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Graduation Stories

Finding a future: How a knee injury made one senior’s path clear

Lynne Dale dressed in red graduation cap and gown with fall trees and leaves in the background.

Like many students with a love for math and science, Lynne Dale, materials science and engineering ‘22, always knew she wanted to become an engineer, but what type of engineer was a big question for her.

It ended up being a knee injury that helped Dale find her answer. Following a surgery that used a cadaver tendon to reconstruct her patellar tendon, she realized she wanted to pursue a career in biomaterials and engineering to ensure medical staff always have the necessary tools to provide patients the care they need.

Undergoing surgery and the lightbulb moment

During her early high school years in Circleville, Ohio, Dale competed in gymnastics. However, after dislocating her knee twice, Dale decided to take up pole vaulting and golfing. All the while, she was planning for her future.

“I knew I wanted to be an engineer,” Dale said. “I also knew I wanted to leave Ohio. I was interested in NC State because of the programs and location. Knowing all the opportunities that were in Raleigh after graduation, I thought it was somewhere I might want to be.”

When Dale’s knee took a turn for the worse in 2017 during her sophomore year of high school, she decided to pursue surgery for a patellar tendon reconstruction. Dale would need to make one more tough decision: to use her own tendon or a donor’s.

“I knew my own would require a longer recovery, so I thought the donor option would be awesome,” Dale said.

Following surgery, it was difficult for Dale to maneuver as she once could. It took six months of extensive physical therapy and working with the school personal trainer for her to be ready for the upcoming track season. The experience had Dale wondering, what if there hadn’t been a donor tendon available?

“After some thinking, I knew I wanted to get involved in biomaterials to create artificial tendons and ligaments along with implants or medical devices to help people just in case donors aren’t readily available,” Dale said.

Growing in MSE

During her first semester at NC State, as Dale was deciding how to pursue her goal, she was introduced to the Department of Materials Science and Engineering (MSE) and its concentration in biomaterials. After further investigation, Dale knew she found where she belonged.

“It caught my eye,” she said. “The classes really aligned with what I wanted to do and the smaller classes felt like I was back home in my small town where I knew everyone.”

Dale was invested in her classes. Her favorites taught her about the different types and applications of biomaterials in medical and clinical settings and introduced her to the thermodynamics of biomaterials.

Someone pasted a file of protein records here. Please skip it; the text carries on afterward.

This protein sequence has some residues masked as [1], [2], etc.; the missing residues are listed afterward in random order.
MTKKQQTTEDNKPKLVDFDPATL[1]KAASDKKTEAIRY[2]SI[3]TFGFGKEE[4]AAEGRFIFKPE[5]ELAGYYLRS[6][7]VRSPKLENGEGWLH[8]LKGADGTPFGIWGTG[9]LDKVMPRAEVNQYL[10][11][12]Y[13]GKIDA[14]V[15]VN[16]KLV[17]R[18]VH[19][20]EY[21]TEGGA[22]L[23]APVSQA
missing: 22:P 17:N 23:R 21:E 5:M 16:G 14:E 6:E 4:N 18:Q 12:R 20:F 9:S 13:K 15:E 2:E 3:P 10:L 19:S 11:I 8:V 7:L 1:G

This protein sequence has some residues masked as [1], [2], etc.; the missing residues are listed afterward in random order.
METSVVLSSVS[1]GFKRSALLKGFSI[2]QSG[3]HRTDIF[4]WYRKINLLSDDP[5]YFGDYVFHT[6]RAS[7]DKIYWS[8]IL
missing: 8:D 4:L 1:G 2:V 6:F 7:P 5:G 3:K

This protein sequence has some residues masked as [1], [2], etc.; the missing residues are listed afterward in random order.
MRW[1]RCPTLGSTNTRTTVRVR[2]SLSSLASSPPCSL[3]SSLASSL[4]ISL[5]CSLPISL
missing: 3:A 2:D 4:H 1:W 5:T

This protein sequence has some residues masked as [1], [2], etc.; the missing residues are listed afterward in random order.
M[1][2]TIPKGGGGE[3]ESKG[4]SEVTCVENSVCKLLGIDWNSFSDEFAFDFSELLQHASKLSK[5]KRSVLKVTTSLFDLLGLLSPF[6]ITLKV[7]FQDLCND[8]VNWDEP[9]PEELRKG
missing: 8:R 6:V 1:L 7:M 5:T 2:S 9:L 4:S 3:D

Outside of class, Dale made many fond memories, from 3D printing a miniature Big Ben tower for a holiday gift exchange at the Engineering Village to rushing the field at Carter-Finley Stadium after the NC State football team defeated No. 9 Clemson University in double overtime in 2021.

While she lived off campus her last year of undergrad with three friends from the Engineering Village, Dale’s journey with the living-and-learning communities continued as she mentored underclassmen navigating their own journeys through guidance on course schedules, defining career paths and more.

“Experiences at the Engineering Village helped me answer important questions and make close friendships, so I wanted to give back,” Dale said.

Lynne Dale dressed in red graduation cap and gown with fall trees and leaves in the background.

Beyond Centennial Campus

Dale’s first opportunity to help people in her field of interest was at SunStone Lab, a prosthetics fabrication facility, as a prosthetic technician where she used 3D printers to create custom prosthetics. The following year, she was hired on as a manufacturing operations support intern at Merck, a pharmaceutical company, supporting projects such as improving aseptic product manufacturing.

“Working at SunStone Lab solidified my desire to help people through engineering, and then my internship with Merck made me realize I wanted to do so as a process engineer,” Dale said.

With graduation on the horizon, Dale is sad to see her student days behind her, but with a full-time job offer from Merck as a process engineer in the deviation management division, she is optimistic about the future and looking forward to seeing how she will make a difference. “I want to be someone people can look up to and trust with important decisions to help change the lives of others for the better,” she said. “And I’m excited to do that through engineering and medicine.”